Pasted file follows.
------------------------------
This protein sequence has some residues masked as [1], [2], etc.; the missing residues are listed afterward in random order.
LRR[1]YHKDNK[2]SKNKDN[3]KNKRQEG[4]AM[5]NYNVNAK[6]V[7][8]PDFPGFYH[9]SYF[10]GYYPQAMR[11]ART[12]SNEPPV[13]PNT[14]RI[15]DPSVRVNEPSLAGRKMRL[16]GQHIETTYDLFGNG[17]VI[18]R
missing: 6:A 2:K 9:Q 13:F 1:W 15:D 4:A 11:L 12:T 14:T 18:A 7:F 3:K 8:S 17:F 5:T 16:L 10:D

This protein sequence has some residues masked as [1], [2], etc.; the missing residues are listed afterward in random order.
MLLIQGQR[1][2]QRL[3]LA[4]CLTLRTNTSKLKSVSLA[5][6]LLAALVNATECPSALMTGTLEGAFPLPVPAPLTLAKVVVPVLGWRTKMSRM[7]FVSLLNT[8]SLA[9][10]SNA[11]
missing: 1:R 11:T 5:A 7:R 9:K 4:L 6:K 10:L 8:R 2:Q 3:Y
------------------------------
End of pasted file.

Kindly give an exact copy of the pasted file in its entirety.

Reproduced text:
This protein sequence has some residues masked as [1], [2], etc.; the missing residues are listed afterward in random order.
LRR[1]YHKDNK[2]SKNKDN[3]KNKRQEG[4]AM[5]NYNVNAK[6]V[7][8]PDFPGFYH[9]SYF[10]GYYPQAMR[11]ART[12]SNEPPV[13]PNT[14]RI[15]DPSVRVNEPSLAGRKMRL[16]GQHIETTYDLFGNG[17]VI[18]R
missing: 6:A 2:K 9:Q 13:F 1:W 15:D 4:A 11:L 12:T 14:T 18:A 7:F 3:K 8:S 17:F 5:T 16:L 10:D

This protein sequence has some residues masked as [1], [2], etc.; the missing residues are listed afterward in random order.
MLLIQGQR[1][2]QRL[3]LA[4]CLTLRTNTSKLKSVSLA[5][6]LLAALVNATECPSALMTGTLEGAFPLPVPAPLTLAKVVVPVLGWRTKMSRM[7]FVSLLNT[8]SLA[9][10]SNA[11]
missing: 1:R 11:T 5:A 7:R 9:K 4:L 6:K 10:L 8:R 2:Q 3:Y